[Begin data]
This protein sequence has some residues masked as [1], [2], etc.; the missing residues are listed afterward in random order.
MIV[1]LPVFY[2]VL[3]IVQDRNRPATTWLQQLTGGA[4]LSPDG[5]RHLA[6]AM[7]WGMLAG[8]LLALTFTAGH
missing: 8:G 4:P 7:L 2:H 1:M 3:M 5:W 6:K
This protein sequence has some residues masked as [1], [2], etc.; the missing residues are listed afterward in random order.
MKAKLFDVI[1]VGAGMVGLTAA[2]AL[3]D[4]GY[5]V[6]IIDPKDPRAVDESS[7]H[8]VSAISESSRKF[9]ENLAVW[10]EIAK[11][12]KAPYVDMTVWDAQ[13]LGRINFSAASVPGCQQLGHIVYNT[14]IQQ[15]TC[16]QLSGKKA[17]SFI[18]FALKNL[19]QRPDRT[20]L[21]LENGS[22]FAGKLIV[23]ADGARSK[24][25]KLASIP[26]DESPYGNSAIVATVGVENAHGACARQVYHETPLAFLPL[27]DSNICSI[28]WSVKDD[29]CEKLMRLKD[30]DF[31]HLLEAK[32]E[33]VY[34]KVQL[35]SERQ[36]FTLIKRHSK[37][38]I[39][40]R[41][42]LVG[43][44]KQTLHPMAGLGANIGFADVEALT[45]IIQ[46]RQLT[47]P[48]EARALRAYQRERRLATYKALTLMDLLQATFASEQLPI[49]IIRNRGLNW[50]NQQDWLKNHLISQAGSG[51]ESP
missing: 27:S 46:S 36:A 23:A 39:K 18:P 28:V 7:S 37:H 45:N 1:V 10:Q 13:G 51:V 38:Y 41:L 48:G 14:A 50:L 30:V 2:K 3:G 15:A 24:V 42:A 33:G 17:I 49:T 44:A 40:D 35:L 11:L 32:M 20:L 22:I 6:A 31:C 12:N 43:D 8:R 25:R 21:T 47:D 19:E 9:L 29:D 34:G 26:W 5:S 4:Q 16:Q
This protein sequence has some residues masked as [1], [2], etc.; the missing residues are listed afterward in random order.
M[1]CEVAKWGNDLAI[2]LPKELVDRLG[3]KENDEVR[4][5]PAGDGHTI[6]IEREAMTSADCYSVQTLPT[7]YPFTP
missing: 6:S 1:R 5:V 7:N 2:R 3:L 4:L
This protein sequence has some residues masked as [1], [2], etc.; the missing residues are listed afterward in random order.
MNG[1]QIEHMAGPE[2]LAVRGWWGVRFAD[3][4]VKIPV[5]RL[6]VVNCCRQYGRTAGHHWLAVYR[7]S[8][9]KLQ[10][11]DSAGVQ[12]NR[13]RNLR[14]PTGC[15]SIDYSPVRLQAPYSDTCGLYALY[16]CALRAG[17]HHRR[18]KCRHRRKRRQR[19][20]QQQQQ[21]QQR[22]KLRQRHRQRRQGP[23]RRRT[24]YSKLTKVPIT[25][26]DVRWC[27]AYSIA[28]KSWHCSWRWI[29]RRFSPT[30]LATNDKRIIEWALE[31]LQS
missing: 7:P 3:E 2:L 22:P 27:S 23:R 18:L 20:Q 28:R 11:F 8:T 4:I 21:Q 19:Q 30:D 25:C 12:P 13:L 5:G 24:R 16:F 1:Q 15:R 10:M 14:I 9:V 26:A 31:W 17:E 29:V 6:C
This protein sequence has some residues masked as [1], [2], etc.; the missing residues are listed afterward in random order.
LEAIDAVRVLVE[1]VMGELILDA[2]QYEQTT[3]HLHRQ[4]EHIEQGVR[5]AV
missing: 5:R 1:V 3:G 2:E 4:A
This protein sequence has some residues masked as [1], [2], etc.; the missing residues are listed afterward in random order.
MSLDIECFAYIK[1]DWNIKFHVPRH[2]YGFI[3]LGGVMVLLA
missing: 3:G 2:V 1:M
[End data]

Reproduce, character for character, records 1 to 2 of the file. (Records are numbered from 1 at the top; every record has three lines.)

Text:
This protein sequence has some residues masked as [1], [2], etc.; the missing residues are listed afterward in random order.
MIV[1]LPVFY[2]VL[3]IVQDRNRPATTWLQQLTGGA[4]LSPDG[5]RHLA[6]AM[7]WGMLAG[8]LLALTFTAGH
missing: 8:G 4:P 7:L 2:H 1:M 3:M 5:W 6:K
This protein sequence has some residues masked as [1], [2], etc.; the missing residues are listed afterward in random order.
MKAKLFDVI[1]VGAGMVGLTAA[2]AL[3]D[4]GY[5]V[6]IIDPKDPRAVDESS[7]H[8]VSAISESSRKF[9]ENLAVW[10]EIAK[11][12]KAPYVDMTVWDAQ[13]LGRINFSAASVPGCQQLGHIVYNT[14]IQQ[15]TC[16]QLSGKKA[17]SFI[18]FALKNL[19]QRPDRT[20]L[21]LENGS[22]FAGKLIV[23]ADGARSK[24][25]KLASIP[26]DESPYGNSAIVATVGVENAHGACARQVYHETPLAFLPL[27]DSNICSI[28]WSVKDD[29]CEKLMRLKD[30]DF[31]HLLEAK[32]E[33]VY[34]KVQL[35]SERQ[36]FTLIKRHSK[37][38]I[39][40]R[41][42]LVG[43][44]KQTLHPMAGLGANIGFADVEALT[45]IIQ[46]RQLT[47]P[48]EARALRAYQRERRLATYKALTLMDLLQATFASEQLPI[49]IIRNRGLNW[50]NQQDWLKNHLISQAGSG[51]ESP
missing: 27:S 46:S 36:A 23:A 39:K 18:P 28:V 7:S 37:H 45:N 1:V 10:Q 13:G 51:V 38:Y 41:L 48:G 14:A 50:L 30:V 2:K 3:G 15:A 24:V 42:A 33:G 17:I 49:T 44:A 40:D 35:L 11:L 32:M 20:L 22:I 6:A 31:C 12:N 43:D 8:R 25:R 21:T 47:D 19:E 9:L 29:D 34:G 26:W 5:S 4:Q 16:Q